Hey, you know that big new movie by the celebrated director that plays around with notions of time and space and is maddeningly hard to understand?
No, not that one. The other one. The one you can see without leaving your house.
It turns out that Christopher Nolan is not the only director making long, stylish brain-teasers these days. There’s also Charlie Kaufman, writer of “Being John Malkovich” and “Eternal Sunshine of the Spotless Mind” and director of “Synecdoche, New York” and “Anomalisa,” whose “I’m Thinking of Ending Things” premieres on Netflix on Sept. 4.
Kaufman’s film is about 15 minutes shorter than Nolan’s two-and-a-half-hour epic “Tenet,” and it doesn’t get into that film’s sci-fi or action-movie territory. But it delights in whipping up a dense, thorny narrative in which a young woman’s trip to meet her boyfriend’s parents ends up as a deliciously confounding meditation on and exploration of identity, projection and, well, everything from pigs to paintings to Pauline Kael’s thoughts on “A Woman Under the Influence” (delivered by another character without attribution) to Act 1 of “Oklahoma!”
The Iain Reed book on which “I’m Thinking of Ending Things” is based ends with a paragraph that essentially suggests the reader go back to the beginning and read it again, and it’s possible that would be a good strategy with the movie as well.
But it’s also fine to bathe in befuddlement as you watch a film in which a character can change names and occupations from one scene to the next, in which walking up a flight of stairs can take you into another time, in which a frozen dessert becomes a totem of unimaginable significance and a high school hallway can be as freaky as the Black Lodge from “Twin Peaks.”
Before it’s over you may start to wonder whose story this really is, but “I’m Thinking of Ending Things” starts out with a young woman (Irish actress Jessie Buckley) being picked up by her boyfriend, Jake (Jesse Plemons), for a trip to meet Jake’s parents at the farmhouse where he grew up. She utters the title phrase in voiceover, which she also uses to explain that Jake is a nice guy, but she knows the relationship isn’t really going anywhere.
She doesn’t want to come out and tell him quite yet, but Jake seems attuned to her thoughts: No sooner has she used the phrase “the child is the father of the man” in her voiceover to us than Jake asks if she likes Wordsworth, who put the phrase in a poem in 1802.
Their conversation is a little tentative, a little strained, and Kaufman’s camera backs off: For most of the drive, which takes up a good chunk of time, Buckley and Plemons are shot from outside the car, through flapping windshield wipers or blowing snow. Even when she cuts through the awkwardness by reciting a devastating poem (“you come home with your mutant gifts to a house of bone”), in a voice drained of everything but despair, we’re watching from a distance and wondering who these people are.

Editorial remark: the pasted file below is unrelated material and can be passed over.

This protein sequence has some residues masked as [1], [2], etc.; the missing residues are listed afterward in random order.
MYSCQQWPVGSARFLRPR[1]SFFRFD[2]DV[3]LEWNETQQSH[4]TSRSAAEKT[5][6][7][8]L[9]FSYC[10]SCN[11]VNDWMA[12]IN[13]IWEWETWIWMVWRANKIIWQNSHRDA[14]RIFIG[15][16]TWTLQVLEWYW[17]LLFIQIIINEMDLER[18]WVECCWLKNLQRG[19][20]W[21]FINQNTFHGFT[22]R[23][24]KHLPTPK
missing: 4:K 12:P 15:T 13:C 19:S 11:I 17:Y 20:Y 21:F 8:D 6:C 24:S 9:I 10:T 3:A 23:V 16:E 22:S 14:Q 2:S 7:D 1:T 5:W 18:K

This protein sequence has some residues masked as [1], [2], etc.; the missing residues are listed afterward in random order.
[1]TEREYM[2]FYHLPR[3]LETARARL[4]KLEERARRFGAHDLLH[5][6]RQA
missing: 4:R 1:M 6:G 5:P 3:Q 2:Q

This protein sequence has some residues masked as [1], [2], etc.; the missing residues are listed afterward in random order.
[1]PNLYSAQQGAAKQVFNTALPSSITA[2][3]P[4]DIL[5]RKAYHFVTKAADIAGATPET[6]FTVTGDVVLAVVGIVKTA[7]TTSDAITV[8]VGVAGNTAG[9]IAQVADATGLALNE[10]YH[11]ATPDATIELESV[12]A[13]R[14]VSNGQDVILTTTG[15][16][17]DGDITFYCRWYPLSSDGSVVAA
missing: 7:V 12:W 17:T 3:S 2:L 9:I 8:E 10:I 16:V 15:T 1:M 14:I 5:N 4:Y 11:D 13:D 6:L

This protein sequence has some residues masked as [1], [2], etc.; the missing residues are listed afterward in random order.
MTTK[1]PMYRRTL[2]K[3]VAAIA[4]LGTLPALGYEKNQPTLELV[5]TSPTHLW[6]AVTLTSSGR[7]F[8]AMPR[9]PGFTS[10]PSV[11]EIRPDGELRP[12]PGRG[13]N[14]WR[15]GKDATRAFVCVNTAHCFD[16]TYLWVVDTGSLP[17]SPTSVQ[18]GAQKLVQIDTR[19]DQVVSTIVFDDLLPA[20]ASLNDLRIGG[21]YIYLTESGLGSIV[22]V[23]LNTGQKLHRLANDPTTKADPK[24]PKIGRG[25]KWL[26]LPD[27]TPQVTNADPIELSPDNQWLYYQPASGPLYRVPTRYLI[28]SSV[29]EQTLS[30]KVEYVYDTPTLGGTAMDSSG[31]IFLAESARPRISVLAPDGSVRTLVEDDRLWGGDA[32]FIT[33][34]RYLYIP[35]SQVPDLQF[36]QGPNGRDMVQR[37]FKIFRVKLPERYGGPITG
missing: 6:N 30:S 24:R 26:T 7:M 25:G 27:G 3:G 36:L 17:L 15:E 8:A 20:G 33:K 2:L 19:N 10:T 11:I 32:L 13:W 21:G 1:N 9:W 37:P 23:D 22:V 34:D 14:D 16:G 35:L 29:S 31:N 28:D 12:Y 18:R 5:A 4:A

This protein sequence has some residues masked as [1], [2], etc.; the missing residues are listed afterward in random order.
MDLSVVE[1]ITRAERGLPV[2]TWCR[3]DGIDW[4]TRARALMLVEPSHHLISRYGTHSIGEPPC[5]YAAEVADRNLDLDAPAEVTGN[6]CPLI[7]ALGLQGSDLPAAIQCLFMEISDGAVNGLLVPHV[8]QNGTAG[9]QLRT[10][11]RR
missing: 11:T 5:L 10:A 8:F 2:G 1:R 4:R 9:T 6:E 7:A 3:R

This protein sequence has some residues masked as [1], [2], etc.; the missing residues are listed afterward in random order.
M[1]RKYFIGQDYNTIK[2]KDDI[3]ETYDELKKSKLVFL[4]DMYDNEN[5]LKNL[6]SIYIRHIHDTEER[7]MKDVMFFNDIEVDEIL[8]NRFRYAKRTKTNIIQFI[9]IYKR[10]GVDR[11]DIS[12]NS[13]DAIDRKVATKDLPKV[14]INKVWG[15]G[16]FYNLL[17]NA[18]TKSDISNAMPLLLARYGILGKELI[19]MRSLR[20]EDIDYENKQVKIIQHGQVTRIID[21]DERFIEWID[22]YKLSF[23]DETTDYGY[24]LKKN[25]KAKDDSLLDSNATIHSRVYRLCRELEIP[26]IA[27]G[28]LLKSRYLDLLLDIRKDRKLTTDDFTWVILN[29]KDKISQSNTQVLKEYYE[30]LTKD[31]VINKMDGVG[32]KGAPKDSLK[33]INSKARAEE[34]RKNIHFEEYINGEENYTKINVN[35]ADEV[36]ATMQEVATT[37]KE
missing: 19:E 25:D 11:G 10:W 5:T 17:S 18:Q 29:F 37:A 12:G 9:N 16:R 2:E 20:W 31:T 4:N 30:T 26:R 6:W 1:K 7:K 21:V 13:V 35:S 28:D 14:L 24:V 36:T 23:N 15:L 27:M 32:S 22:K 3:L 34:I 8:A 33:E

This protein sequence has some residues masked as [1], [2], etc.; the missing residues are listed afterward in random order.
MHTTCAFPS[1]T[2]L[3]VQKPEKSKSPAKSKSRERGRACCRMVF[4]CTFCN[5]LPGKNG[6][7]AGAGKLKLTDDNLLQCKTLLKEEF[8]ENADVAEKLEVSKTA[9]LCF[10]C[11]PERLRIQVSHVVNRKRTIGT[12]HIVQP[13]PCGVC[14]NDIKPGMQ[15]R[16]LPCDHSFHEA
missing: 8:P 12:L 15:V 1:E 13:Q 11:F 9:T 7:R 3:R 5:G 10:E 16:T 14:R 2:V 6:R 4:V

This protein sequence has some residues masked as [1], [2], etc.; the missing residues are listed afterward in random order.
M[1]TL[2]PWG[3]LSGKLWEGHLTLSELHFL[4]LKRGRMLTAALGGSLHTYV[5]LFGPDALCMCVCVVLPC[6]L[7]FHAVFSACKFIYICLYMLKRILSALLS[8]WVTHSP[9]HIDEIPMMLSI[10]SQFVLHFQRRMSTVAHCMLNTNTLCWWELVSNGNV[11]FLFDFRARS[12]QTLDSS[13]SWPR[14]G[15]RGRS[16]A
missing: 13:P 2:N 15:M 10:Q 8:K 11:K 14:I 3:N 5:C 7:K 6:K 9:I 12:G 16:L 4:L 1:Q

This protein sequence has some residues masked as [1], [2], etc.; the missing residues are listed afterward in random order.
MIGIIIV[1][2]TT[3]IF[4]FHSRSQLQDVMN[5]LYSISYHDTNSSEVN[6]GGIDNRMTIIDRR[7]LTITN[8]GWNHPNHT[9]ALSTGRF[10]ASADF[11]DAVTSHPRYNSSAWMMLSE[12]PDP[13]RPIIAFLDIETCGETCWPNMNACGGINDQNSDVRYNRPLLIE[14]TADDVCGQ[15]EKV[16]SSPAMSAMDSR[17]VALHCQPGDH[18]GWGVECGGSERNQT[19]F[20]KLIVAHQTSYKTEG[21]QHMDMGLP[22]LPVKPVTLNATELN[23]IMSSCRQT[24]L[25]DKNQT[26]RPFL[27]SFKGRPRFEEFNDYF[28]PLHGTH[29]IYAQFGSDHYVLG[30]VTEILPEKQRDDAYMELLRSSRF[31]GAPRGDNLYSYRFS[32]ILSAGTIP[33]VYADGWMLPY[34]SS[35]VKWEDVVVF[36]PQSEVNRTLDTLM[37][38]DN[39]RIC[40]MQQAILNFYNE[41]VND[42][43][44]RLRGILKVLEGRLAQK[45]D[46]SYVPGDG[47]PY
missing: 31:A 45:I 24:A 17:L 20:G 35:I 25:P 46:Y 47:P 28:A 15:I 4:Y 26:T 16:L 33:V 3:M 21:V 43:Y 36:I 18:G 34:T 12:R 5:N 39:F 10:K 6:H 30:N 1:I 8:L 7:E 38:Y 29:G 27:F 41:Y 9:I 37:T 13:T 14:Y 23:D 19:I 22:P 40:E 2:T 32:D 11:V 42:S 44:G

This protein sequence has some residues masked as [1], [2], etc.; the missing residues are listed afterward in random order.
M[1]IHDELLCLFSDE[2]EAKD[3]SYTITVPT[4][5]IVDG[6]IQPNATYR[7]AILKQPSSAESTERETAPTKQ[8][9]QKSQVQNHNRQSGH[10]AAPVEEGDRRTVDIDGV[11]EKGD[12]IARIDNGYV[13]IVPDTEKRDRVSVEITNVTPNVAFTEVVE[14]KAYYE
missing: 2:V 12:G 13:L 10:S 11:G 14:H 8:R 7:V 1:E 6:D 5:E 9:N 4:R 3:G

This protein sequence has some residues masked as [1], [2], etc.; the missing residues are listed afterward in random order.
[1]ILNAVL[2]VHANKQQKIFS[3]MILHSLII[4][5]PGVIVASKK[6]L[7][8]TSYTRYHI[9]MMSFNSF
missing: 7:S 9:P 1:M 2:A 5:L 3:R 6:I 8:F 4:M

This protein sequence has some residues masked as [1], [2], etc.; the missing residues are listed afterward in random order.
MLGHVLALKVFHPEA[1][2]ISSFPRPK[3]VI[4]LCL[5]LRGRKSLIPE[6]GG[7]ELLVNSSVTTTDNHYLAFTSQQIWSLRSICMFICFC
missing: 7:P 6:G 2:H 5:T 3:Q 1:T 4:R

And when they get to Jake’s parents’ house, things only get murkier. His mother and father, played by David Thewlis and Toni Collette, are on one level overeager parents working hard to put on a good face for the new girlfriend. But the dinner gets more and more surreal as the night goes on, and the characters morph accordingly. The details should be discovered in the watching, but things, and people, change from room to room and even inside a room; before long, bizarrely awkward turns to downright creepy and unsettling, though never without a tinge of black comedy.
It also helps that the performers are as skilled as Thewlis and Collette, who are masters at finding different shades of unsettling, and as Buckley and Plemons, who are up to the nuances of the very intricate dance they’re asked to engage in.
By the final stretch of the film, set in an abandoned (or is it?) high school in the dead of night, the comedy fades and the creepiness increases and an original dance scene very much based on the “Dream Ballet” from “Oklahoma!” makes an unexpected but not inappropriate appearance. The weight of a lifetime begins to settle and refract through memories and delusions, and what has been haunting and eerie turns obstinately, stubbornly and gloriously crazy.
If you’re trying to follow it without having read the book, it may not make a lick of sense – and even if you have, Kaufman goes in directions that Reid never did. But as funhouse meditation on who we are and how others figure into our identities, it trots out many of Kaufman’s old obsessions in a way that feels fresh and weird.
“I’m not sure if I follow it,” says one character at the end of Reid’s novel. “I can’t tell what’s true and what’s not. And yet …”
Occasionally infuriating but richly perplexing, Charlie Kaufman’s “I’m Thinking of Ending Things” lives in the space after that “and yet.” It’s not the most comfortable space in which to hang out, but it’s a hell of a place to visit.